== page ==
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Combating Rhino Horn Trafficking: The Need to Disrupt Criminal Networks


  • Timothy C Haas
  • Sam M Ferreira


The onslaught on the World’s wildlife continues despite numerous initiatives aimed at curbing it. We build a model that integrates rhino horn trade with rhino population dynamics in order to evaluate the impact of various management policies on rhino sustainability. In our model, an agent-based sub-model of horn trade from the poaching event up through a purchase of rhino horn in Asia impacts rhino abundance. A data-validated, individual-based sub-model of the rhino population of South Africa provides these abundance values. We evaluate policies that consist of different combinations of legal trade initiatives, demand reduction marketing campaigns, increased anti-poaching measures within protected areas, and transnational policing initiatives aimed at disrupting those criminal syndicates engaged in horn trafficking. Simulation runs of our model over the next 35 years produces a sustainable rhino population under only one management policy. This policy includes both a transnational policing effort aimed at dismantling those criminal networks engaged in rhino horn trafficking—coupled with increases in legal economic opportunities for people living next to protected areas where rhinos live. This multi-faceted approach should be the focus of the international debate on strategies to combat the current slaughter of rhino rather than the binary debate about whether rhino horn trade should be legalized. This approach to the evaluation of wildlife management policies may be useful to apply to other species threatened by wildlife trafficking.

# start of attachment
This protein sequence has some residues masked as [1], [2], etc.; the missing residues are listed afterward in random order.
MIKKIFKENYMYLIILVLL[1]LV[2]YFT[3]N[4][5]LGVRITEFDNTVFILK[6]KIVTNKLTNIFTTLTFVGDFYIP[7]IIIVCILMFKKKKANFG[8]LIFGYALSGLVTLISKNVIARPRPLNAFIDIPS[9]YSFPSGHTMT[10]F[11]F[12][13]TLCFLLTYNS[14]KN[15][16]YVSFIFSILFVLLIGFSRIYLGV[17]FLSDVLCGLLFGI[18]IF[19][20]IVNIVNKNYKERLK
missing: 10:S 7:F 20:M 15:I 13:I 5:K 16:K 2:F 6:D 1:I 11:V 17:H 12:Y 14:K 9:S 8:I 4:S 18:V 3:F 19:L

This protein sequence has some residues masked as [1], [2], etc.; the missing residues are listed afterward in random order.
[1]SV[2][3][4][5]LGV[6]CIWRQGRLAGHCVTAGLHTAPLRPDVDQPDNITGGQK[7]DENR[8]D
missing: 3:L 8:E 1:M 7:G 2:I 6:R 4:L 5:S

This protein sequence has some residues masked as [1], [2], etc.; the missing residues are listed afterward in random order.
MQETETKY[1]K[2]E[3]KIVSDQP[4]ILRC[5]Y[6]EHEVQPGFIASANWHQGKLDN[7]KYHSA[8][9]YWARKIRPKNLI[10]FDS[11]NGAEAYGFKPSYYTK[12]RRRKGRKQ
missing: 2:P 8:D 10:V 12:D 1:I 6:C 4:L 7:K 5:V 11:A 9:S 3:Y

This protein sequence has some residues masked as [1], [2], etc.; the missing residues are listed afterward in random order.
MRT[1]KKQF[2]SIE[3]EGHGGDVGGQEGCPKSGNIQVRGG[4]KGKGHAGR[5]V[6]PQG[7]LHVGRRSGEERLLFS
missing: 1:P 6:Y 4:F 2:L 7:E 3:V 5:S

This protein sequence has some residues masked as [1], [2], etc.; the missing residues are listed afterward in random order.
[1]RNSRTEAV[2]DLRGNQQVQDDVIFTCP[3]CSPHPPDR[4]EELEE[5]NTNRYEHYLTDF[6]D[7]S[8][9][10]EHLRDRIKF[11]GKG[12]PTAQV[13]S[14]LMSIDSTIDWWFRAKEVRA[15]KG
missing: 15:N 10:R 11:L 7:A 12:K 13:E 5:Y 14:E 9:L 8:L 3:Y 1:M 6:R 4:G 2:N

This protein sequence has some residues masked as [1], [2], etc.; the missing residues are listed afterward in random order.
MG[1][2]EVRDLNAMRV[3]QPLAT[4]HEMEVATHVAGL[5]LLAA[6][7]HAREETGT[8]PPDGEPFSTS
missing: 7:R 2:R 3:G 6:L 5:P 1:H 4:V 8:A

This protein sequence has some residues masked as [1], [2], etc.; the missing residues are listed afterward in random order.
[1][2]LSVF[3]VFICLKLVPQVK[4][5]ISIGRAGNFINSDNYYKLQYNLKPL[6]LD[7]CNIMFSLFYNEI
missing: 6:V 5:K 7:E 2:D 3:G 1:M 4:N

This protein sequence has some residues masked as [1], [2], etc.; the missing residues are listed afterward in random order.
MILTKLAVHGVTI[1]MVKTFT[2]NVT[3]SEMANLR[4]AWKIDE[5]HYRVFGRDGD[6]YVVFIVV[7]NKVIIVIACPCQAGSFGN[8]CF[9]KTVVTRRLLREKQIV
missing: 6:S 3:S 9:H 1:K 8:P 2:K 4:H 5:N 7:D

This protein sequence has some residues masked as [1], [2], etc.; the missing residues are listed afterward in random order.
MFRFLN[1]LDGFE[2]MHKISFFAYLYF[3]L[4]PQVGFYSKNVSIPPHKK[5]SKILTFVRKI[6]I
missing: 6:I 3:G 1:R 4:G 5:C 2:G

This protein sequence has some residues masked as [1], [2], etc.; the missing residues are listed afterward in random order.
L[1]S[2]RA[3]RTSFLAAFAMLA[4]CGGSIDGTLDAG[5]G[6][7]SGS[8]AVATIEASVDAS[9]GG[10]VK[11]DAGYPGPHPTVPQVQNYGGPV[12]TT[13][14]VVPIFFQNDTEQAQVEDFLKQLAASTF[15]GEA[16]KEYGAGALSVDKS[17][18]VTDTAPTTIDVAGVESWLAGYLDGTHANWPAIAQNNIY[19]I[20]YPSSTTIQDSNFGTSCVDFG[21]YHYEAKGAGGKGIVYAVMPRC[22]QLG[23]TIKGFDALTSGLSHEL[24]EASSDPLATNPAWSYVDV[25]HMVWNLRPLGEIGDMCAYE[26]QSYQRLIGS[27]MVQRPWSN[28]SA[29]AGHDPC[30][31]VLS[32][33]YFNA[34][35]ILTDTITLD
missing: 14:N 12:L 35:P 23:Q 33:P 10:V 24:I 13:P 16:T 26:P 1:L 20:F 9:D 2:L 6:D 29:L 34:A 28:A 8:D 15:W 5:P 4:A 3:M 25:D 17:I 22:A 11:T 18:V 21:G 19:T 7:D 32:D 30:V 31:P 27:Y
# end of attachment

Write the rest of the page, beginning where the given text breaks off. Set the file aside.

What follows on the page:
Suggested Citation

  • Timothy C Haas & Sam M Ferreira, 2016. "Combating Rhino Horn Trafficking: The Need to Disrupt Criminal Networks," PLOS ONE, Public Library of Science, vol. 11(11), pages 1-26, November.
  • Handle: RePEc:plo:pone00:0167040
    DOI: 10.1371/journal.pone.0167040

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    References listed on IDEAS

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    Cited by:

    1. Timothy Haas, 2020. "Developing political-ecological theory: The need for many-task computing," PLOS ONE, Public Library of Science, vol. 15(11), pages 1-26, November.
    2. Chen, Frederick & ’t Sas-Rolfes, Michael, 2021. "Theoretical analysis of a simple permit system for selling synthetic wildlife goods," Ecological Economics, Elsevier, vol. 180(C).
    3. Chen, Frederick, 2017. "The Economics of Synthetic Rhino Horns," Ecological Economics, Elsevier, vol. 141(C), pages 180-189.
    4. Neil, Emily & Madsen, Jens Koed & Carrella, Ernesto & Payette, Nicolas & Bailey, Richard, 2020. "Agent-based modelling as a tool for elephant poaching mitigation," Ecological Modelling, Elsevier, vol. 427(C).
    5. Rubino, Elena C. & Pienaar, Elizabeth F. & Soto, José R., 2018. "Structuring Legal Trade in Rhino Horn to Incentivize the Participation of South African Private Landowners," Ecological Economics, Elsevier, vol. 154(C), pages 306-316.

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